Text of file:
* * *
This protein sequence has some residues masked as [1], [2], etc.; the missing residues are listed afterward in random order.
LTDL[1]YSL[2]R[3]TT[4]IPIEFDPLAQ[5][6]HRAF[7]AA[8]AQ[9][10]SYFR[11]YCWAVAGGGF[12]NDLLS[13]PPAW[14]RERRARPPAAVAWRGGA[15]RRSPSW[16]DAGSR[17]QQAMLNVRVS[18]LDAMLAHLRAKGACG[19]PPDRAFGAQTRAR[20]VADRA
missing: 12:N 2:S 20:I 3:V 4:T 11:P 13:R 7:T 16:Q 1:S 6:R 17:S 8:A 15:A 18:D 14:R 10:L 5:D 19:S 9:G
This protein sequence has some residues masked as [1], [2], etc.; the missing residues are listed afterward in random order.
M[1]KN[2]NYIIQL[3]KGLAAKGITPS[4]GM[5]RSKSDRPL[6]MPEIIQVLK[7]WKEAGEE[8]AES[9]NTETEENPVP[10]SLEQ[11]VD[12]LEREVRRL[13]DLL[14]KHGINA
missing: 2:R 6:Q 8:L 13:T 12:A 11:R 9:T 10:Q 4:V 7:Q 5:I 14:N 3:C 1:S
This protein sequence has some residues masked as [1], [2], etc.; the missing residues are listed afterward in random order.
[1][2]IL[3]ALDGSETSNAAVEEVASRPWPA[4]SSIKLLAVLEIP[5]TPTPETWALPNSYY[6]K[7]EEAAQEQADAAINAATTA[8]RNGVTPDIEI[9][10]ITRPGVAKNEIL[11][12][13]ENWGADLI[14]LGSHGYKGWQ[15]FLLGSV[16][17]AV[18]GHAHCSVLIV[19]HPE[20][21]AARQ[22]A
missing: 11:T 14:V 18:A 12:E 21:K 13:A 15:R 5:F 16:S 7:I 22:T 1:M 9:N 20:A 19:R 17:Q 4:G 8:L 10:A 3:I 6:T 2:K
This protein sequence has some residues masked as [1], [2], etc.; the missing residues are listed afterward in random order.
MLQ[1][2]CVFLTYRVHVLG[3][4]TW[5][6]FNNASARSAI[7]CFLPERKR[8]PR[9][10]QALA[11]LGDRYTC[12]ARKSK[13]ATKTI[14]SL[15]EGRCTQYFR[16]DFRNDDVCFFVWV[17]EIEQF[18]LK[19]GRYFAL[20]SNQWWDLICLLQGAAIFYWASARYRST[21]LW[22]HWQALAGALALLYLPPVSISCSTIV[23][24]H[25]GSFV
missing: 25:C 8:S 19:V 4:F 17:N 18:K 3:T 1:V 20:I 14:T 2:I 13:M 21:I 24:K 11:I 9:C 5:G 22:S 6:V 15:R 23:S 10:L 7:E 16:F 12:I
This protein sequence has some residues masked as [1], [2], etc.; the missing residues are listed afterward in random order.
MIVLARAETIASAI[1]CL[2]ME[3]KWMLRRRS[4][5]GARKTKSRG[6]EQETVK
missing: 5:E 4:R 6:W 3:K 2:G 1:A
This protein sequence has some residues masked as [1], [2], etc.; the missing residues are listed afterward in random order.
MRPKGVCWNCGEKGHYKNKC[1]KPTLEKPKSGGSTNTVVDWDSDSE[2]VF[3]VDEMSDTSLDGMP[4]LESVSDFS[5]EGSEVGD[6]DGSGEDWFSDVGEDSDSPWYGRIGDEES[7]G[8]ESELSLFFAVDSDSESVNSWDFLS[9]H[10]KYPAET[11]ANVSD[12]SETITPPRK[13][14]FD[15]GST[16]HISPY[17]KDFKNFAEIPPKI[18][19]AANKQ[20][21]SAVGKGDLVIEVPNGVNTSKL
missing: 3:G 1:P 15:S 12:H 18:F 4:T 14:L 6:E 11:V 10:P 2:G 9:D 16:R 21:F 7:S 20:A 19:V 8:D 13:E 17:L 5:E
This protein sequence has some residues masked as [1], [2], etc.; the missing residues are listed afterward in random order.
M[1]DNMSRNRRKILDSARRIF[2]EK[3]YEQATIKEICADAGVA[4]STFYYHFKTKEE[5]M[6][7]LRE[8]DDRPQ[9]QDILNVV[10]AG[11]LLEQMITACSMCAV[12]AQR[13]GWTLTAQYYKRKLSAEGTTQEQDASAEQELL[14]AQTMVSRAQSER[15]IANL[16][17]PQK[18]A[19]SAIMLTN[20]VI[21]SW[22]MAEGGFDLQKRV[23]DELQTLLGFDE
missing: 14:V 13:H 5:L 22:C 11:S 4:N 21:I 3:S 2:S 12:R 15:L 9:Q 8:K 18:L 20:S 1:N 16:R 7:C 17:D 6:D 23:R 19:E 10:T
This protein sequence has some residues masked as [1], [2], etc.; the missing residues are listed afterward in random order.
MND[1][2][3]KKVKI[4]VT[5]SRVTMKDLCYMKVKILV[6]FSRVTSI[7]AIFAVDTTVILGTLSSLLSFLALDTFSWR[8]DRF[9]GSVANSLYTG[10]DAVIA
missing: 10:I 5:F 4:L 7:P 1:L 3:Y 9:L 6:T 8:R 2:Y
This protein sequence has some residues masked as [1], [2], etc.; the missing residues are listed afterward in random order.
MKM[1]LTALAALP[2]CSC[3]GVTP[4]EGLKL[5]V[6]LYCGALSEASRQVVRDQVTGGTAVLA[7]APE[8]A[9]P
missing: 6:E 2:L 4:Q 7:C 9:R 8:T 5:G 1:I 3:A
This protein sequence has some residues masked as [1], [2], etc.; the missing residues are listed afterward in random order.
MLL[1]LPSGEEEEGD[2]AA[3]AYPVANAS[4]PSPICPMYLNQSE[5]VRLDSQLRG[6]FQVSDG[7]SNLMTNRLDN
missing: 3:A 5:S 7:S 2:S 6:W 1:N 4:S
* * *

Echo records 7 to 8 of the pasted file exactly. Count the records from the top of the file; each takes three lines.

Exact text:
This protein sequence has some residues masked as [1], [2], etc.; the missing residues are listed afterward in random order.
M[1]DNMSRNRRKILDSARRIF[2]EK[3]YEQATIKEICADAGVA[4]STFYYHFKTKEE[5]M[6][7]LRE[8]DDRPQ[9]QDILNVV[10]AG[11]LLEQMITACSMCAV[12]AQR[13]GWTLTAQYYKRKLSAEGTTQEQDASAEQELL[14]AQTMVSRAQSER[15]IANL[16][17]PQK[18]A[19]SAIMLTN[20]VI[21]SW[22]MAEGGFDLQKRV[23]DELQTLLGFDE
missing: 14:V 13:H 5:L 22:C 11:S 4:N 21:I 3:S 2:S 12:R 15:L 9:Q 8:K 18:L 20:S 1:N 16:R 7:C 17:D 6:D 23:R 19:E 10:T
This protein sequence has some residues masked as [1], [2], etc.; the missing residues are listed afterward in random order.
MND[1][2][3]KKVKI[4]VT[5]SRVTMKDLCYMKVKILV[6]FSRVTSI[7]AIFAVDTTVILGTLSSLLSFLALDTFSWR[8]DRF[9]GSVANSLYTG[10]DAVIA
missing: 10:I 5:F 4:L 7:P 1:L 3:Y 9:L 6:T 8:R 2:Y